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The Saratoga Falcon

The Saratoga Falcon

Riding low: Freshman starts small business offering bike-fixing services

Dylan Zuo
Freshman Dylan Zuo takes the rear wheel off to clean a bike’s cassette.

During the pandemic, freshman Dylan Zuo — then a sixth grader — spent his afternoons biking around his neighborhood on his 2021 Giant Fathom 1, enjoying the sunset view of blue and purple skies mixing behind the far-away mountain peaks and looming trees. 

“[During that time], I found that [bike riding] was really calming and relieved my stress,” Zuo said. “I could see nature and just enjoy life.”

However, due to the overuse of his bike, Zuo described the bike’s conditions as “ancient” and “beat up,” which only worsened after he learned how to perform tricks on his bike like wheelies and riding without hands. Because Zuo didn’t want to spend hundreds of dollars paying for a repair that could take up to weeks on end, he decided to learn how to fix the bike himself by watching YouTube tutorials. 

After a month of watching the tutorials, Zuo punctured the rear wheel of his bike, giving him the perfect opportunity to utilize his newly gained knowledge. He recalls struggling for half an hour to figure out the mechanics of the wheel, taking the rear tire and inner tube off the rim of the wheel. Zuo spent three hours installing the tire on the wheel and the wheel onto the bike, only to realize that he installed the rear tire backward, leading him to spend another two hours reversing the order.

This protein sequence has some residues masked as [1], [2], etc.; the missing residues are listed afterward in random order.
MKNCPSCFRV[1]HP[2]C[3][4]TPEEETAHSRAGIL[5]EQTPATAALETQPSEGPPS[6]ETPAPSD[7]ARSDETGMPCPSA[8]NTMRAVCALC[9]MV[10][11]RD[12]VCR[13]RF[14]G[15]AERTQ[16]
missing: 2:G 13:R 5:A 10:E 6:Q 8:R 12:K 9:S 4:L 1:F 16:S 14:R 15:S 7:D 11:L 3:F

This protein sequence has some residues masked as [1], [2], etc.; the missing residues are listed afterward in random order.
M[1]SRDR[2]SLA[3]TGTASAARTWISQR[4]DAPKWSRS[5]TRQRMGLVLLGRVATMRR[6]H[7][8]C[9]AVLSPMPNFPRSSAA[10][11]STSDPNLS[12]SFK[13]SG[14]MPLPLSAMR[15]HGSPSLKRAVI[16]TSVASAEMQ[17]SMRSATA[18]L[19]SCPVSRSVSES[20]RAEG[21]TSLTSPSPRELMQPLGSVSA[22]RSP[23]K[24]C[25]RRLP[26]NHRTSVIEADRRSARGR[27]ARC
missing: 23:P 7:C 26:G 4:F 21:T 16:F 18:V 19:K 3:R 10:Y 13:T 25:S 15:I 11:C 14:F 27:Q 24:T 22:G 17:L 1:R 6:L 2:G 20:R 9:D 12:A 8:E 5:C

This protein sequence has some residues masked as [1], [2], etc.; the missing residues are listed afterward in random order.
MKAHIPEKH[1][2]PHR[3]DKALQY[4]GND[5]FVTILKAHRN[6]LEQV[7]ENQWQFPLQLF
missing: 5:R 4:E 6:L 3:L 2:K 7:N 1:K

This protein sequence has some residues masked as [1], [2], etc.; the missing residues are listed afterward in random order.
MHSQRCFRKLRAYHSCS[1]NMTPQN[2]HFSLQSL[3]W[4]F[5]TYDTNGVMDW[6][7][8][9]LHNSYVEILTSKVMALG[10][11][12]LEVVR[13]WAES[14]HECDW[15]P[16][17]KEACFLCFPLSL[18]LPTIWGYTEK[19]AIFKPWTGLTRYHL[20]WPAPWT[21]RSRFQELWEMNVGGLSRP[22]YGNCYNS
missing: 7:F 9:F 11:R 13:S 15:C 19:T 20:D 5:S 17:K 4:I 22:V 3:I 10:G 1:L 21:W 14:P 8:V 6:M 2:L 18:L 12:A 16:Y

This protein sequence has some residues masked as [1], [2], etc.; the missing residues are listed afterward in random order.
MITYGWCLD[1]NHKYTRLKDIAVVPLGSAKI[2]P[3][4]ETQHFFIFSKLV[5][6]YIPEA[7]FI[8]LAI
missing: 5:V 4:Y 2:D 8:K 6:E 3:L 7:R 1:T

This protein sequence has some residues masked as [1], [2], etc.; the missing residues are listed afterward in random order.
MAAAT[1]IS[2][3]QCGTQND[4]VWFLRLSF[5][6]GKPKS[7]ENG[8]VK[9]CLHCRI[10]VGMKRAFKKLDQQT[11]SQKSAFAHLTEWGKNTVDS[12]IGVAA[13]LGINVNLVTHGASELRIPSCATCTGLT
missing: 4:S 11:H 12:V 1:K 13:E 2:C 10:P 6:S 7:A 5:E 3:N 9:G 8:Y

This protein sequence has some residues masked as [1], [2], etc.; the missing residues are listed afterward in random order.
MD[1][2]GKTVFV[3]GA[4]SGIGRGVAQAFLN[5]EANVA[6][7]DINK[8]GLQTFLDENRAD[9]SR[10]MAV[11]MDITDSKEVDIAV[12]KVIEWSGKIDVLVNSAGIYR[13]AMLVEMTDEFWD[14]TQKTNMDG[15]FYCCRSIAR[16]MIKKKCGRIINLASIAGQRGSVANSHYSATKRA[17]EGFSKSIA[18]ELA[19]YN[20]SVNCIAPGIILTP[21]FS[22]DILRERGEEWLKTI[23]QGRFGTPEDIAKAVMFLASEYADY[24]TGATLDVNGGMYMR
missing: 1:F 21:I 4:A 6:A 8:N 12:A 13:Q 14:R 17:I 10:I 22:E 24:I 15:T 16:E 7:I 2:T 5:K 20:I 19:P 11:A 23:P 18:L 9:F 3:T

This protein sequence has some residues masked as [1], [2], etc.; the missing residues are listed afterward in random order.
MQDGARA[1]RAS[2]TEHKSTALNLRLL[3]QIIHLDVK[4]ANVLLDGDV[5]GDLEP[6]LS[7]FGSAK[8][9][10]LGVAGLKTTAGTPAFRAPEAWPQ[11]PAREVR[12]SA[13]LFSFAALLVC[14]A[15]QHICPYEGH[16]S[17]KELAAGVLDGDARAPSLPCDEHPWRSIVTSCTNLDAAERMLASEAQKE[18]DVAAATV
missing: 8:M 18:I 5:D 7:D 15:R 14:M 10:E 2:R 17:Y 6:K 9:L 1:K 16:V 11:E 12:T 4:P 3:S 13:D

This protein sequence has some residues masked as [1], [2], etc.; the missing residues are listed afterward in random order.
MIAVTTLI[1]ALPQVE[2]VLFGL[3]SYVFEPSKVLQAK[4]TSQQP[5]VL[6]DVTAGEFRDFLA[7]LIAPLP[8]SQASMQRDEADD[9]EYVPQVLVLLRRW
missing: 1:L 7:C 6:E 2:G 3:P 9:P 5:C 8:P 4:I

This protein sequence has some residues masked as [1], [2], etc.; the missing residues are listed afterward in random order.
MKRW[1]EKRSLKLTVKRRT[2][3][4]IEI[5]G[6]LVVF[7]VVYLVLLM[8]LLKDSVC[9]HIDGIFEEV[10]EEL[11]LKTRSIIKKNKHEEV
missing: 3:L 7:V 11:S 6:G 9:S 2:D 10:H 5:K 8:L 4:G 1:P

“It was a lot easier the second time after I fixed my bike,” he said. “I felt like I was on top of the world: independent and accomplished. I didn’t tie this into any engineering interest; fixing bikes is like therapy to me. It’s satisfying when I finish working on a [rusted, beat-up bike] to a completely brand-new finished bike.”

In the last four years, Zuo’s passion for bike riding and fixing has continued to grow, inspiring him to establish his own unofficial bike-fixing business over the summer of 2023. In addition to running his own business, Zuo also serves as the current vice president of the school’s bike club with junior president Han Yeung.

“I always thought that [my passion for bikes] was a kind of niche thing that only specific people like me had,” Zuo said. “But then I got introduced to Han and we started talking and eventually formed a bike club earlier this [school] year.” 

As of now, Zuo’s business is still a “small scope” activity where he advertises on WeChat or Discord for service to any of his friends, individuals in his neighborhood or family friends with problematic bikes. If the service is relatively minor, such as cleaning a bike for around 10 minutes, Zuo won’t charge anything. But, if the service takes longer — removing wheels, deep cleaning parts or repairing broken chains — he charges $20 an hour. So far, Zuo’s maximum price for any service that exceeds two hours is $40 and he has made $120 since creating his business.

This year, Zuo hopes he can expand his business by advertising on social media. Once he gains more popularity, Zuo also looks to integrate his knowledge into the bike club by teaching the 15 members how to fix their own bikes.

“Biking has many benefits,” Zuo said. “It’s rewarding both physically and mentally knowing that as I conclude my weekly bike riding sessions with the biking club, I’ve directly contributed to my community by tackling the seemingly tedious task of fixing bikes.”

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